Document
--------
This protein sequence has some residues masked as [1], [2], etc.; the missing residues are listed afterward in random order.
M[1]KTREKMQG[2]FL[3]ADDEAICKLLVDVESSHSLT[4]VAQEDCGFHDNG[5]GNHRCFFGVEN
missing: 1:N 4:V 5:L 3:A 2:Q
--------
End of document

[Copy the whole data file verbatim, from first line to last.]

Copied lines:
This protein sequence has some residues masked as [1], [2], etc.; the missing residues are listed afterward in random order.
M[1]KTREKMQG[2]FL[3]ADDEAICKLLVDVESSHSLT[4]VAQEDCGFHDNG[5]GNHRCFFGVEN
missing: 1:N 4:V 5:L 3:A 2:Q